This year we have a kindergartener, first grader, second grader, fifth grader, sixth grader, and high school senior.
We’ve got at least one kid in each school in the district.
And each of those six kids is different. Some are strong students, some are not so strong. Some are well behaved, some are not so well behaved. Some are loud, some are quiet, some are outgoing, some are shy.
Actually, none of them are really all that shy anymore.
Anyway, that’s beside the point.
As teachers I know you are aware that just because two kids come from the same family it doesn’t mean they are going to be alike. But while all six kids have very distinct personalities and different likes, strengths, and weaknesses, I do have many of the same expectations for all of them.
And for you.
And I just want to make sure I make a few things clear.
1) My only goal for the younger kids is for them to love going to school. The school day is long for a four, six, and seven-year-old. And I will never force them to do homework. In fact, I won’t even ask or suggest that they do it. The school day is long enough. When they come home, I will encourage them do the other things I think they should be doing at that age. Playing. Running. Relaxing. Whatever they want. But is sure as hell won’t be homework. In kindergarten and first grade, I do not do homework.
2) If my kid is being disrespectful, I want to know about it. Right away. But at the same time, just as I do not expect you to reprimand my kid if he’s being a tool at home, I will not punish my child at home for something he has done (or not done) at school. I will support whatever arrangement you come up with at school. If he has to miss recess, he has to miss recess. If she has her seat moved, she has her seat moved. If he gets a zero, he gets a zero. We will talk about these things at home and I will back you up. But unless it’s something really serious (like bullying — that’s a different story), w hen it’s on your turf, it’s your call.
3) The middle and high schoolers know my husband and I are always available to help them with homework should they need it. But I do not check the older kids’ homework. I don’t look at assignment books, I don’t correct mistakes, and I don’t make them show me their work. It is their responsibility. When/if they go off to college, nobody will be there to babysit them, correct their work, and force them to study. That is on them. And it’s on them to ask for help. We will encourage them and make suggestions, but ultimately, they need to take the reins.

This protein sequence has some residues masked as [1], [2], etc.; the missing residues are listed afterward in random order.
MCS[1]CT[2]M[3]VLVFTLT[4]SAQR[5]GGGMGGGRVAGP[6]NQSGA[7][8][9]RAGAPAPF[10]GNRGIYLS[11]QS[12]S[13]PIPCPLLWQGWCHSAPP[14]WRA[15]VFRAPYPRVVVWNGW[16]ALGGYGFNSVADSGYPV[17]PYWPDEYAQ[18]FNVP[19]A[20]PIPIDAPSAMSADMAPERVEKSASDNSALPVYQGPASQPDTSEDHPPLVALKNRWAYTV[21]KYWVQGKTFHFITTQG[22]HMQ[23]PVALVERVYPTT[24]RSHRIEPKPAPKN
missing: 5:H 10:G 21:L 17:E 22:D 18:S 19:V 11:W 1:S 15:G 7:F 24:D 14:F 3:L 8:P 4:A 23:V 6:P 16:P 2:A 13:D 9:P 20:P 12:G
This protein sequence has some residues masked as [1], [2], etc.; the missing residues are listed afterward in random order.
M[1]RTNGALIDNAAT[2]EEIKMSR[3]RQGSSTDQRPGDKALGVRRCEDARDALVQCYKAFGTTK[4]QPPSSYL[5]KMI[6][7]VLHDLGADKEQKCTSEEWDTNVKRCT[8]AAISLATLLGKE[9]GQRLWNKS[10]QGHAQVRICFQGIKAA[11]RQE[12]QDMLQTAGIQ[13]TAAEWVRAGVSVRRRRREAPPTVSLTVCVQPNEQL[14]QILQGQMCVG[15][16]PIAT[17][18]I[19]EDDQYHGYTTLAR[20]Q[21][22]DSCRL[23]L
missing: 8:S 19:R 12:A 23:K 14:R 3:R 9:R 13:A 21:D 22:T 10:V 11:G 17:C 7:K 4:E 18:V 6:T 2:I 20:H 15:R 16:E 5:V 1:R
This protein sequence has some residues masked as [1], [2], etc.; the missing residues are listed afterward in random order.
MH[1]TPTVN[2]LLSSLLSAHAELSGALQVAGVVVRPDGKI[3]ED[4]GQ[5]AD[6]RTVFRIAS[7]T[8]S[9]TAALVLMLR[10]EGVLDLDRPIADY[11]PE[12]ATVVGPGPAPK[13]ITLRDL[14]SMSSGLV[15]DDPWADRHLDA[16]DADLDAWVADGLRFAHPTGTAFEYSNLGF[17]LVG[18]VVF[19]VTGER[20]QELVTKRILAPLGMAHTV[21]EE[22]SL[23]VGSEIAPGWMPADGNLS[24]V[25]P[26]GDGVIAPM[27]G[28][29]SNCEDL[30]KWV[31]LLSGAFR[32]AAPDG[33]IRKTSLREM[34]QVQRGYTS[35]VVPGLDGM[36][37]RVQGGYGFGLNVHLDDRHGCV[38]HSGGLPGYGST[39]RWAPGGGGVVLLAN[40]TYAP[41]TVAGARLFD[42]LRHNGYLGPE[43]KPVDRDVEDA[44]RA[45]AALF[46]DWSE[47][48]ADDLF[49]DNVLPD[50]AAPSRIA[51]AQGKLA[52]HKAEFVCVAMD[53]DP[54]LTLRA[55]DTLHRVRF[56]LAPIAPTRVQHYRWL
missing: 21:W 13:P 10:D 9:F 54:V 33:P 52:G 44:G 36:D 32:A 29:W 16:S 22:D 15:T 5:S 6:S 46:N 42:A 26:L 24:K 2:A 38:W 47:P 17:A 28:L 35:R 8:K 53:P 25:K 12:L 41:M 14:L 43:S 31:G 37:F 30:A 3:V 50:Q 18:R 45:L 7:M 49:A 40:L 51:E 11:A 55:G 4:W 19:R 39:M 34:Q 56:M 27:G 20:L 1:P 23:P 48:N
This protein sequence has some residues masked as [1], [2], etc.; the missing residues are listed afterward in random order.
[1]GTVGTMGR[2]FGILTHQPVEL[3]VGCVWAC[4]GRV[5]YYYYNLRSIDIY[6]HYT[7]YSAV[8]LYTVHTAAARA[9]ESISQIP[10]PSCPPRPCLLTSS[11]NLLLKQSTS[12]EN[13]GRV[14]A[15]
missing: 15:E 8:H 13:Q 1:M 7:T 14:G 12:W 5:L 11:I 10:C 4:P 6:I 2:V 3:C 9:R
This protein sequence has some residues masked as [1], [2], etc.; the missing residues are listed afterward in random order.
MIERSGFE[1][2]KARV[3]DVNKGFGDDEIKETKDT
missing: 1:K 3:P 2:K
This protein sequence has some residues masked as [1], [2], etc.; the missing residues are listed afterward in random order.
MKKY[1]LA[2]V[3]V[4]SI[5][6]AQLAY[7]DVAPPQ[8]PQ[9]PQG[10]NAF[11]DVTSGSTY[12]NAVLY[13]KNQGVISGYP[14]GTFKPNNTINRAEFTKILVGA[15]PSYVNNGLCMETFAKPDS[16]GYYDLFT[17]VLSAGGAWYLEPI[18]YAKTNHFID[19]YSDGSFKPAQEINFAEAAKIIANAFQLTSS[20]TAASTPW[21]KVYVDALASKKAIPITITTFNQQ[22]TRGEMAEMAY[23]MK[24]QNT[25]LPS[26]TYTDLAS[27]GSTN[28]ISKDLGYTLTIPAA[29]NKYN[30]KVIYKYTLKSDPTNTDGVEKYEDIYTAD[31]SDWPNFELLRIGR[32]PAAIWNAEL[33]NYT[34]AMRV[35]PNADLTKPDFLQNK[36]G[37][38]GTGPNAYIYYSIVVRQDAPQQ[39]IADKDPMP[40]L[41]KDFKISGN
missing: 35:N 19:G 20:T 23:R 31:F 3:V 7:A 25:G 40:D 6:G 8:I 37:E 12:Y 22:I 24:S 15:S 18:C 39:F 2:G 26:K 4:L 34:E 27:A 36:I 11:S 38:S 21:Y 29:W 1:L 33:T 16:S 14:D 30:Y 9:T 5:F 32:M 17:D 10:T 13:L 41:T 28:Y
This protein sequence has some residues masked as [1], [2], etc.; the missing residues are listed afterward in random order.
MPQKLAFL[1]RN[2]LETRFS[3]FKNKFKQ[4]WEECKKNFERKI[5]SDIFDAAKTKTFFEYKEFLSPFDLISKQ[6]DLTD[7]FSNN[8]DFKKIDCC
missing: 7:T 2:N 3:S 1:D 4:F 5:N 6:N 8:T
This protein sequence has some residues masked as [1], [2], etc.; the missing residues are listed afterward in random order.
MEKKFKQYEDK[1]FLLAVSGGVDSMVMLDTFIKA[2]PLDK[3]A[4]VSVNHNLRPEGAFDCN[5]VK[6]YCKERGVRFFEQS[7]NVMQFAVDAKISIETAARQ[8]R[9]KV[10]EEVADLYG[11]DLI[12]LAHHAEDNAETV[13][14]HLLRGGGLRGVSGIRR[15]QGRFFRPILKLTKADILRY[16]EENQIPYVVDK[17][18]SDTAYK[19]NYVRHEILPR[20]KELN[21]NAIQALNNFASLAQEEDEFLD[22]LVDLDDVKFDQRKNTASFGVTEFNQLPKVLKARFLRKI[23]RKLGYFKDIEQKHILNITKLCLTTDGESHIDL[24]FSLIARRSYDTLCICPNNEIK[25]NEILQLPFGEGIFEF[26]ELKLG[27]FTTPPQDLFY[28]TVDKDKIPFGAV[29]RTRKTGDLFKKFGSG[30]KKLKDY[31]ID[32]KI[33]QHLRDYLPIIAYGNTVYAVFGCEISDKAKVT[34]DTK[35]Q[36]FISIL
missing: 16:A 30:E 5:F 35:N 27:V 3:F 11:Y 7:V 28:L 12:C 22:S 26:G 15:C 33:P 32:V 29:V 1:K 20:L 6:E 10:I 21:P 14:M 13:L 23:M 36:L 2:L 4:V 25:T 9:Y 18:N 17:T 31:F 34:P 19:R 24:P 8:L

4) I want my kids to be held accountable. Especially the older ones. If they aren’t doing the work, if they blow off studying, if they have a D average, then please give them a D. Give them the grade they deserve and the one they earned. Even if it means they fail. Cause the real world doesn’t bump your grade up two letter grades for class participation.
5) We try really hard to teach kids not to worry about what other kids say to them. To teach them to walk away and not to engage. To be the bigger person. And to stand up for other kids when something uncool is going down. But if a kid seriously fucks with my kid at school and the school doesn’t do anything about it, well, how does the saying go? Hell hath no fury like a mom whose kids are being fucked with. Or something like that.
That about sums it up.
Thanks for all you do, and here’s to a great school year!
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Bravo to you for raising kids and thinking so much about each of them.. I love your parenting philosophy for younger and elder kids.. I am a mom too with an eight year old daughter and eight months old son .. Looking forward to read more of you!:)